In Shelby Regional’s case, the hospital relied on paper records throughout fiscal year 2012 and only minimally used an EMR, according to the feds. To make sure the facility still captured its meaningful use payout, CFO Joe White instructed the software vendor and employees of the hospital to input data from paper records into the EMR, sometimes months after patients were discharged and after the fiscal year. (If convicted, White faces five years in prison).

What makes the purported fraud at Shelby Regional seem all the more egregious is that it was apparently part of a much larger scheme. Tariq Mahmood, MD, who owned Shelby Regional and five other Texas hospitals, is also being investigated by federal prosecutors for alleged healthcare fraud. The six hospitals owned by Mahmood collected a total of $16.8 million in meaningful use incentives for fiscal 2011 and 2012.

The truth is, there’s probably a lot more fraud going on in the meaningful use program that hasn’t been caught. After all, a report by the Office of the Inspector General for HHS issued early this year concluded that CMS fraud auditors such as the Recovery Audit Contractors weren’t doing a great job of reviewing EMR records, failing to take basic steps such as reviewing EMR audit logs to verify that medical records support a claim. It’s little wonder they haven’t caught more providers deliberately gaming the meaningful use system.

Hospitals can do more to avoid accidental problems with meaningful use claims, too. Observers have noted that few hospitals have sufficient safeguards in place to catch attestation problems before they happen.

NC Health System Uses Big Data To Improve Care

Posted on November 22, 2013 I Written By

Anne Zieger is veteran healthcare editor and analyst with 25 years of industry experience. Zieger formerly served as editor-in-chief of FierceHealthcare.com and her commentaries have appeared in dozens of international business publications, including Forbes, Business Week and Information Week. She has also contributed content to hundreds of healthcare and health IT organizations, including several Fortune 500 companies. She can be reached at @ziegerhealth or www.ziegerhealthcare.com.

While everybody talks about the potential for so-called “big data” in healthcare, there seems to be more smoke than fire at this point. To date, health payers have been a lot more engaged with using big data than providers, according to IDC Health Insights.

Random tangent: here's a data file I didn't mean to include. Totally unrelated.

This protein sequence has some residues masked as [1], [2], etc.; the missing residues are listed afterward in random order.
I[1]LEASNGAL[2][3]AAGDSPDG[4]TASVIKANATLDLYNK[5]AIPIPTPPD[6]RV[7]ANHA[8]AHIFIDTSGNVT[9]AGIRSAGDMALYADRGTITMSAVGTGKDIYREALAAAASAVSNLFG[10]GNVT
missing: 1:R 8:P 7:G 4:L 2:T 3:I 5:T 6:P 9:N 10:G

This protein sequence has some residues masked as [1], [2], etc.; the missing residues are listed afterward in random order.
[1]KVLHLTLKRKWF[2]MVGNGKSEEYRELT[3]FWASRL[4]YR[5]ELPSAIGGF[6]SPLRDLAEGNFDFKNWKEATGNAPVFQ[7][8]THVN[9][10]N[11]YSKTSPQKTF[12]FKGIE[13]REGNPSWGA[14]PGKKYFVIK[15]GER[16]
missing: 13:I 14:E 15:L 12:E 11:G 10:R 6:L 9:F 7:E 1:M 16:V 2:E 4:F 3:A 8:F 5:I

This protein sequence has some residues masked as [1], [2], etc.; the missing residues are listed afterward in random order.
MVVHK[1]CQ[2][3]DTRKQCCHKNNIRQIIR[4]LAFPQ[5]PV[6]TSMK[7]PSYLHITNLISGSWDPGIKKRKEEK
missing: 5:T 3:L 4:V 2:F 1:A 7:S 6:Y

That being said, there are some providers out there who have been able to get their arms around big data projects which improve careFierceHealthIT reports.

One example is the University of North Carolina Health Care (UNCHC), a health system based in Chapel Hill, N.C., where they’ve begun programs to leverage big data in improving the quality of care and reporting, according to FierceHealthIT.

As the UNCHC system has grown, it’s seen a dramatic increase in the amount of data each facility was holding — and making things even more challenging, 80 percent of the data was unstructured, according to Carlton Moore, MD, associate professor of medicine at UNCHC.

As Dr. Moore notes, it’s difficult to use unstructured data to meet accountable care objectives. For example, when patients get cancer screenings at another institution, physicians write that in the unstructured notes, but don’t check off that they’ve  had the study because it wasn’t done there.

But UNCHC has taken on the mass of data under its roof. It’s developed a unique algorithm inserted into a natural language processing plan which allows researchers to find and address abnormal results on pap smears and mammography screenings.

While this is just a beginning, UNCHC has bigger plans. It intends to take next steps in analyzing and using its mass of data such as analyzing medication compliance and determining the number of clinic visits associated with bad health outcomes.

Kudos to UNHCH on their progress. But I don’t expect to see a ton of these projects showing up in the public arena; there’s just too much involved, particularly with ICD-10 and Meaningful Use draining resources like crazy.